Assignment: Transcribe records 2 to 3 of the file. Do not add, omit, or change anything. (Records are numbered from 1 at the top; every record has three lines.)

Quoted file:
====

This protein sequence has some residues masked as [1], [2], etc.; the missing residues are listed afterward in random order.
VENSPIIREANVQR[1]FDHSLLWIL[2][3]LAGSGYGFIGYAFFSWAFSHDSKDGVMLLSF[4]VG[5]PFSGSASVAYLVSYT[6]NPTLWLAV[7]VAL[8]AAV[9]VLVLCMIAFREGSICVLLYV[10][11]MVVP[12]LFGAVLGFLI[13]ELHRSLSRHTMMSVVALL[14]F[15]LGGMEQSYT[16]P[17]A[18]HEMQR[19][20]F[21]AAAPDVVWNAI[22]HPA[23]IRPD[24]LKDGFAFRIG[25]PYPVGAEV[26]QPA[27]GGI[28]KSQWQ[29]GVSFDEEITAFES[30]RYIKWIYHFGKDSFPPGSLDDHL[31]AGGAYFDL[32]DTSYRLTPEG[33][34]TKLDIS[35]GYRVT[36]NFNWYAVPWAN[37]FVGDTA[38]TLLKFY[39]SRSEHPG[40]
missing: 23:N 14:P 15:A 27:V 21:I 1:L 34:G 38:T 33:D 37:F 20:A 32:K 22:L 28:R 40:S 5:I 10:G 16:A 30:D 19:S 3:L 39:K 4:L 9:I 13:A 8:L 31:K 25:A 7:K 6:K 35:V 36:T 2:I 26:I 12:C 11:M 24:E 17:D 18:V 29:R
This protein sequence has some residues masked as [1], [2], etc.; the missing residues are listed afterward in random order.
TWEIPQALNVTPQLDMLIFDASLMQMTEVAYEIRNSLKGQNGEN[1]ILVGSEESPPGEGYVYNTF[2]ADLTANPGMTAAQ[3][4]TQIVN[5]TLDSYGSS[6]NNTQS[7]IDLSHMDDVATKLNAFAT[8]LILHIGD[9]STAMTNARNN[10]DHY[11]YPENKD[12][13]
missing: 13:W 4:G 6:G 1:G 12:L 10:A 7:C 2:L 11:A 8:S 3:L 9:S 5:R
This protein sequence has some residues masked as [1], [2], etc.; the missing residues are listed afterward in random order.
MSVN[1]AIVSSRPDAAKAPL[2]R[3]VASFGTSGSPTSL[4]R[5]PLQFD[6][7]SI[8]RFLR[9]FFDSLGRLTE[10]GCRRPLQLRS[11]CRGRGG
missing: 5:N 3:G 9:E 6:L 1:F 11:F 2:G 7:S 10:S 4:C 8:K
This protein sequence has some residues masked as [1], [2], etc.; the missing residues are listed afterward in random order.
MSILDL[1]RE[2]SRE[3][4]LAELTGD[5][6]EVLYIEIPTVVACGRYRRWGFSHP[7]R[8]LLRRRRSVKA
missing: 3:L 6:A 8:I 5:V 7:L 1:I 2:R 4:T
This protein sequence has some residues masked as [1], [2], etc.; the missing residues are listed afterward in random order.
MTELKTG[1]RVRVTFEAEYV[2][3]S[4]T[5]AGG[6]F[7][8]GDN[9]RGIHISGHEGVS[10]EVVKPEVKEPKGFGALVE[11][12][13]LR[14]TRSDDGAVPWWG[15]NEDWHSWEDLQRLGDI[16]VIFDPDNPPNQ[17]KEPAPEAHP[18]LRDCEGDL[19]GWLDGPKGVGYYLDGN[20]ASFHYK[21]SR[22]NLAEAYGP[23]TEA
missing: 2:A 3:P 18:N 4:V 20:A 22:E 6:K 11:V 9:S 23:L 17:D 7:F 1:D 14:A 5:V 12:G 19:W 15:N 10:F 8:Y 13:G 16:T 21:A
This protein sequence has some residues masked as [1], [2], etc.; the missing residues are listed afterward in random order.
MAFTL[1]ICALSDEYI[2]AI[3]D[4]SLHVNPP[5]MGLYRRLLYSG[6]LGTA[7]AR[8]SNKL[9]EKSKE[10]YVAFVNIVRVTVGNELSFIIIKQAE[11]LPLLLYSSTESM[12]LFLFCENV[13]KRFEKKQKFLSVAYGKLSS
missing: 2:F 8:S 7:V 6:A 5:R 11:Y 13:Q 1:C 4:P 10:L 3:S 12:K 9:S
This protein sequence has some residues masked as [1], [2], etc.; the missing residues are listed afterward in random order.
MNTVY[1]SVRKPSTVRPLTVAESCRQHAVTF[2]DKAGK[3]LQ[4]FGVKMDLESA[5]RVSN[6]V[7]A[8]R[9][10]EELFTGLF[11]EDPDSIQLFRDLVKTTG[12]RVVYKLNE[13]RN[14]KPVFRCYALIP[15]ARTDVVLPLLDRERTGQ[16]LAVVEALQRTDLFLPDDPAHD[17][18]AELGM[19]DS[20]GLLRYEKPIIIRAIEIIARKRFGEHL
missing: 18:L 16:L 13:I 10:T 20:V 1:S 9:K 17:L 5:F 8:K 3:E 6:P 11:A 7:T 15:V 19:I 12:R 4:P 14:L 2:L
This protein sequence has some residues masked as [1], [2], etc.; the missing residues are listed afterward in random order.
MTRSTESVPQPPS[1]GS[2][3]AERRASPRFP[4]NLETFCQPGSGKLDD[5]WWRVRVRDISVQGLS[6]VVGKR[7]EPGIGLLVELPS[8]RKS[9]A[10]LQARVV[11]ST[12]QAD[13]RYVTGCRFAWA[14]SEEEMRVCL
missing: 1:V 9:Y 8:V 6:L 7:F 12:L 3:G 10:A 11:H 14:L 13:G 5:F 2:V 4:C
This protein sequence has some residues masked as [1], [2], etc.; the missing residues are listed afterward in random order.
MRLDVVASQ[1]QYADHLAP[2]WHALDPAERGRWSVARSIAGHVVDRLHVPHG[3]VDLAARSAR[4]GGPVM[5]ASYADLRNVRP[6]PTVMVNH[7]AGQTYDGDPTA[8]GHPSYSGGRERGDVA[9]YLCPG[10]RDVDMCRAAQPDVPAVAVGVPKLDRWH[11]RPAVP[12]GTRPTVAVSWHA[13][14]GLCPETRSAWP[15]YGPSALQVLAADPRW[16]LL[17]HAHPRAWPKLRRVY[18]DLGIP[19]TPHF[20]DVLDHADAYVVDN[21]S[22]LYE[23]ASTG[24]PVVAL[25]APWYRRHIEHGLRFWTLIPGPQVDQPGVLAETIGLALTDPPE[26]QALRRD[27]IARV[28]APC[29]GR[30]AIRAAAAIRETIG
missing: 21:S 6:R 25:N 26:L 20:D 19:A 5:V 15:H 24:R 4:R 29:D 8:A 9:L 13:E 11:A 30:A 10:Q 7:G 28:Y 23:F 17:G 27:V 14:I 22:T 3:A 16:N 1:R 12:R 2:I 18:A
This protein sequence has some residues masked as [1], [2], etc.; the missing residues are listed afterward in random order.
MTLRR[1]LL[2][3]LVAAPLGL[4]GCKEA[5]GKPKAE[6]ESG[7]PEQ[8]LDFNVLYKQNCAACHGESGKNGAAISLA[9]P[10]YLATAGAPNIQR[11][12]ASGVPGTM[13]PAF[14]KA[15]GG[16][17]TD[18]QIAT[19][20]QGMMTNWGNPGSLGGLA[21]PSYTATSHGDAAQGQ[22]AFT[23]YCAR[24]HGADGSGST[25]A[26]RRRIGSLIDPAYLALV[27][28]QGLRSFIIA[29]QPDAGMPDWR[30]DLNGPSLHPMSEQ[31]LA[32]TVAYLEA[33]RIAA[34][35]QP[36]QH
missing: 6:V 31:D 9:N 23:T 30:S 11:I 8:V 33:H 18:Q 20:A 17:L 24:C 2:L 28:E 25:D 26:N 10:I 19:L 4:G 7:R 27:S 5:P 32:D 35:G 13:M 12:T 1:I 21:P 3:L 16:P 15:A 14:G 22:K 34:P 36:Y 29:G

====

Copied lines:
This protein sequence has some residues masked as [1], [2], etc.; the missing residues are listed afterward in random order.
TWEIPQALNVTPQLDMLIFDASLMQMTEVAYEIRNSLKGQNGEN[1]ILVGSEESPPGEGYVYNTF[2]ADLTANPGMTAAQ[3][4]TQIVN[5]TLDSYGSS[6]NNTQS[7]IDLSHMDDVATKLNAFAT[8]LILHIGD[9]STAMTNARNN[10]DHY[11]YPENKD[12][13]
missing: 13:W 4:G 6:G 1:G 12:L 10:A 7:C 2:L 11:A 8:S 3:L 9:S 5:R
This protein sequence has some residues masked as [1], [2], etc.; the missing residues are listed afterward in random order.
MSVN[1]AIVSSRPDAAKAPL[2]R[3]VASFGTSGSPTSL[4]R[5]PLQFD[6][7]SI[8]RFLR[9]FFDSLGRLTE[10]GCRRPLQLRS[11]CRGRGG
missing: 5:N 3:G 9:E 6:L 1:F 11:F 2:G 7:S 10:S 4:C 8:K